Japan was heavily involved in commercial whaling until the IWC moratorium on commercial whaling went into effect in 1986.
The Japanese government maintains that its Antarctic whaling is research whaling, not commercial whaling and is permitted by the IWC. The meat from these annual whale hunts is sold in shops and restaurants, a practice allowed under IWC rules, although most IWC member nations oppose it.
Dead minke whale on the deck of a Japanese whaler (Photo courtesy Institute of Cetacean Research)
The Institute of Cetacean Research, a government agency, says it is “a legitimate program conducted since 2005/2006 under Special Permits granted by the government of Japan under Article 8 of the International Convention for the Regulation of Whaling.”
On December 7, 2011, three ships of the Japanese whaling fleet, led by the Yushin Maru, sailed from the port of Shimonoseki towards the Southern Ocean Whale Sanctuary to kill 900 Antarctic minke whales and 50 endangered fin whales under the “scientific research” program.
On December 9, 2011, Japanese government’s whaling fleet operator, Kyodo Senpaku Kaisha, and the Institute of Cetacean Research filed a lawsuit against the Sea Shepherd Conservation Society and Paul Watson in the United States, where they are headquartered on the Pacific coast island of Friday Harbor, in Washington state.
The Japanese plaintiffs are seeking a court order in U.S. District Court in Seattle that prevents the Sea Shepherd and Watson from engaging in activities at sea that could cause injuries to the crews and damage to the vessels.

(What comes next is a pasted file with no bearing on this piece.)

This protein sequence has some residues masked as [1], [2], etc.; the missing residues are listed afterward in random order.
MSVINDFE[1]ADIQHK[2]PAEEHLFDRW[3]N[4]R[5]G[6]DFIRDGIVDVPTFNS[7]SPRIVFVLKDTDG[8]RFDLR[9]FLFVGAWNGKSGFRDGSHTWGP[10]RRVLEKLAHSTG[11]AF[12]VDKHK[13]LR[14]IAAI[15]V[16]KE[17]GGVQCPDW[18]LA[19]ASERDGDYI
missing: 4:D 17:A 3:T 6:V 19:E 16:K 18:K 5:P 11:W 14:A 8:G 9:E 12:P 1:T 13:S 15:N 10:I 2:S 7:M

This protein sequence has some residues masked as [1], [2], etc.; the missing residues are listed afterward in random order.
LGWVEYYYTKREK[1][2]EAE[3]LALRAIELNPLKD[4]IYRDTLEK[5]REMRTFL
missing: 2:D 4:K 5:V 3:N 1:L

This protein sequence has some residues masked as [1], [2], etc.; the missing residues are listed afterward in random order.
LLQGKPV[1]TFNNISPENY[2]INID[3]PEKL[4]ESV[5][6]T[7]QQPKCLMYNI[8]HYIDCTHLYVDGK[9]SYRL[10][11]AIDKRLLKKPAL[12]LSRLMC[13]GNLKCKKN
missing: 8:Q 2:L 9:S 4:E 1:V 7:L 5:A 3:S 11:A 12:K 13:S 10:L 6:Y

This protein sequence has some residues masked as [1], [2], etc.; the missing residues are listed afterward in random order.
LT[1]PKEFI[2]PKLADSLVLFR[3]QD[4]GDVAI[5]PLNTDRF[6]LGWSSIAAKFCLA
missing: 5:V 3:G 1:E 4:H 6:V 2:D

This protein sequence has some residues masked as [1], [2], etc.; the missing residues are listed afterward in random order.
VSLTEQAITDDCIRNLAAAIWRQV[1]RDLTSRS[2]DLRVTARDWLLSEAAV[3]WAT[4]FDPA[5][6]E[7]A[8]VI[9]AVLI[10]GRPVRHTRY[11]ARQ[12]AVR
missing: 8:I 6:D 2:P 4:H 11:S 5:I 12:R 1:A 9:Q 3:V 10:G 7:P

“The activities perpetrated by SSCS and Paul Watson not only put at risk the safety of the research vessels at sea but are also affecting the scientific achievement of the JARPA II research program and therefore cannot be overlooked,” say the Japanese plaintiffs.
Captain Paul Watson at the helm of the Steve Irwin (Photo courtesy Sea Shepherd)
“This seems like a frivolous lawsuit to me,” said Watson. “We have the images of the Japanese whalers destroying one of our ships, ramming our ships, running over our crew, firing upon us, throwing concussion grenades, deploying acoustical weapons, hitting us with water cannons and bamboo spears, and they are suing us because they are accusing us of violence towards them. We have not rammed them and we have not caused a single injury nor have we been charged with a crime.”
Watson says the conservationists are defeating the Japanese whalers, without causing any injuries, by ruining the financial underpinnings of the whale hunt. Because of Sea Shepherd interventions, the Japanese whalers have suffered losses for years and they are now in debt to the Japanese government for subsidies of over US$100 million dollars, he says.
The Japanese government took the equivalent of US$30 million out of the fund set aside for recovery from the Great East earthquake and tsunami last March, and spent the funds to protect the whaling fleet.
Captain Watson said, “Our objective from the beginning was to sink the Japanese whaling fleet economically, to bankrupt them. We have succeeded in doing so. Now the task is to defeat them politically.”
“We are under no illusion that this will be easy,” Watson said. “The whalers survive because of massive Japanese government subsidies and much of this subsidy was allocated from the tsunami earthquake defense fund.”
“This whale hunt is now a glorified, state sponsored, welfare project existing only to appease extreme right wing nationalist elements in Japan,” Watson declared. “We are now dealing with fanatics seeking to kill whales for no other reason than nationalistic pride.”
During the past seven campaigns, Sea Shepherd has saved the lives of 2,781 whales and exposed Japanese whaling activities to the world.
Watson said, “Last season we defeated the whalers and sent them home in humiliation after they were only able to kill 17 percent of their quota.”
This year, Sea Shepherd sent three ships with 88 crewmembers to the Southern Ocean.